Ioli Campos, investigadora doutoranda do ICNOVA, participa na 68ª Conferência da ICA – International Communication Association, em Praga, República-Checa, de 24 a 28 de maio de 2018. O tema geral da conferência será “Vozes”. A intervenção de Ioli Campos tem por título: “News Literacy Lessons for Children at Elementary School Level”.
Ioli Campos esteve também presente nos recentes Play2Learn e no 2nd Media Literacy Research Symposium com as comunicações “Digital Games to Teach News Literacy to Children” e “Protecting or Empowering: News Literacy Education in the Midst of the Post-Truth Debate”.
Abstracts das comunicações:
“Digital Games to Teach News Literacy to Children”
News literacy is being called upon as a possible solution for the spread of fake news in this post truth era, as well as a mean to empower young people to more critically engage in a participatory society. However, news literacy education may start even before teenage years, either in a formal or in an informal setting. Traditional role-playing games were already often used in journalism education classes. So you would think that the creation of digital games for teaching news literacy for a younger audience would be an obvious development, especially since pretend play, role-playing and simulations are such a natural method of learning for children (Gee, 2005; Jenkins, 2009).
Indeed, several digital games to teach news literacy have been created. Some scholars have been researching those sorts of games that teach news literacy. However, most of the literature analyzes platforms which target either teenagers or college students (Aayeshah, 2012; Bogost et al., 2010; Cameron, 2004; Frasca, n.d.). Less is known about news literacy digital games for younger children. And yet a few of those games exist too.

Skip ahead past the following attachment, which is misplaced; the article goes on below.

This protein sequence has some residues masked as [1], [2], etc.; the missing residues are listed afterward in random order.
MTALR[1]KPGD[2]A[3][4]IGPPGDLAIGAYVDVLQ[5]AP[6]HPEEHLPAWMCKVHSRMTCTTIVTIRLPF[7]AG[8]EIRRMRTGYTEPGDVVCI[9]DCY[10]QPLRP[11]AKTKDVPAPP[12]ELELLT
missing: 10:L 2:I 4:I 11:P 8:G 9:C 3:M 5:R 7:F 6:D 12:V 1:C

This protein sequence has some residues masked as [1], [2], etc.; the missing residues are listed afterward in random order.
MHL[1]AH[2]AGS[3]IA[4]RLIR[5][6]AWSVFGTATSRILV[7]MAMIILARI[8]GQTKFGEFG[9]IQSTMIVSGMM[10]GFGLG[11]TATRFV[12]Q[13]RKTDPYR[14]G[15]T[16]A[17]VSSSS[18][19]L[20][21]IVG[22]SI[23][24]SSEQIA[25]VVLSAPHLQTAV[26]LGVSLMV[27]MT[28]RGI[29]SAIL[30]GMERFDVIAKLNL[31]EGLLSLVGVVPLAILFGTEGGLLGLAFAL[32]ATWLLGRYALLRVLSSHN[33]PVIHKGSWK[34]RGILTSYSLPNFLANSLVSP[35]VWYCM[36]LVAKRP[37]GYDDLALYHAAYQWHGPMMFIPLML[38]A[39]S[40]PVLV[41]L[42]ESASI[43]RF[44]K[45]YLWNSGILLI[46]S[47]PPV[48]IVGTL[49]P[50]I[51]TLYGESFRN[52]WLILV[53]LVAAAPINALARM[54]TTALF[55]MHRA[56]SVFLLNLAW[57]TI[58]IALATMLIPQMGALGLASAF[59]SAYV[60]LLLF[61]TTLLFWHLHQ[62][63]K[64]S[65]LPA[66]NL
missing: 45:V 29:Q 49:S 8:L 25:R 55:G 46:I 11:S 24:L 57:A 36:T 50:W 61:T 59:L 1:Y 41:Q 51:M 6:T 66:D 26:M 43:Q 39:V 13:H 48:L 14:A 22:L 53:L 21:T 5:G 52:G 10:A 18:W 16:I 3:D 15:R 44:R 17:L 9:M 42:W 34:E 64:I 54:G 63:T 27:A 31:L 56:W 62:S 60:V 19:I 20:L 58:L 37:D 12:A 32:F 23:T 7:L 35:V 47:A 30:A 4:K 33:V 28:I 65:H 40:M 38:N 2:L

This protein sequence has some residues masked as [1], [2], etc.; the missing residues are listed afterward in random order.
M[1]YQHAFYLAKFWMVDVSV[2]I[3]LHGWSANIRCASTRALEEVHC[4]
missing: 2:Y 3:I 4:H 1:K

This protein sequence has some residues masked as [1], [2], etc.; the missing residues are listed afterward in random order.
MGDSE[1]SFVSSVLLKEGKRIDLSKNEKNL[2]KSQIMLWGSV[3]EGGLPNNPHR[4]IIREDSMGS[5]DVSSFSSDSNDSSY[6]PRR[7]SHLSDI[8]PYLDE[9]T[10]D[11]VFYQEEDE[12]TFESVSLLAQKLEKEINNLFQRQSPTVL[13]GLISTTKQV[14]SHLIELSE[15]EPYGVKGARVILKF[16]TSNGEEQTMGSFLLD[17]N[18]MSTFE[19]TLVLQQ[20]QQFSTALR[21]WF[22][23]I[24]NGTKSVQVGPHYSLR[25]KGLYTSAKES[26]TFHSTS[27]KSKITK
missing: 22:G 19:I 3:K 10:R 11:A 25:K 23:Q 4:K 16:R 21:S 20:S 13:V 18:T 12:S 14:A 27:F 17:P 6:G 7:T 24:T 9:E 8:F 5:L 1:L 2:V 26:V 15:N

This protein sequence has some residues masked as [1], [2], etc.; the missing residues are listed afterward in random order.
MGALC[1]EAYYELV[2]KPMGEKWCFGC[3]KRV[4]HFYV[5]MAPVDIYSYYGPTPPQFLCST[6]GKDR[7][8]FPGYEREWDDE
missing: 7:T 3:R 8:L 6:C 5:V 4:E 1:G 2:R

The goal of this paper is to fill the gap in the literature by examining how digital platforms support news literacy for children at elementary level. To do that, we analyzed six cases available to the public at the Newseum in Washington D.C., in the United States (Digital Stemworks, 2013). We examined how game elements were incorporated to teach news literacy, using a qualitative content analysis. We were particularly interested in seeking if the learning principles for news literacy education suggested by Renee Hobbs (2010) were followed and how. Our findings show that most of those principles were indeed present. For
example, some games use simulation creating a stronger connection with the users’ interest; others use real live case scenarios establishing a bridge between the learning experience and the world. With the renovated and growth interest in news literacy education, people may expect that more games of this sort will be created. Our work extends knowledge of how news literacy is being approached in interactive digital platforms and, ultimately, how those approaches can be improved.
“Protecting or Empowering: News Literacy Education in the Midst of the Post-Truth Debate”
Abstract: In the light of the debate about misinformation, particularly since the presidential 2016 U.S. election trail, Buckingham’s (2009) cautionary view about the move from protectionism to empowerment approaches of media literacy in the political discourse seems to be even more up-to-date. While several authors have sustained media literacy importance as a tool to react against the misinformation spread (Leetaru, 2016; McGivney, Kasten, Haugh, & DeVito, 2017), others have been cautioning against a possible backlash effect (boyd, 2017; Craft, Ashley, & Maksl, 2017). Based on an historical perspective, and following Mihailidis and Viotty’s (2017) suggestion for the need to reposition news literacy in the midst of the post-truth debate, this essay explores how news literacy should be providing means of protection while it also provides means of empowerment.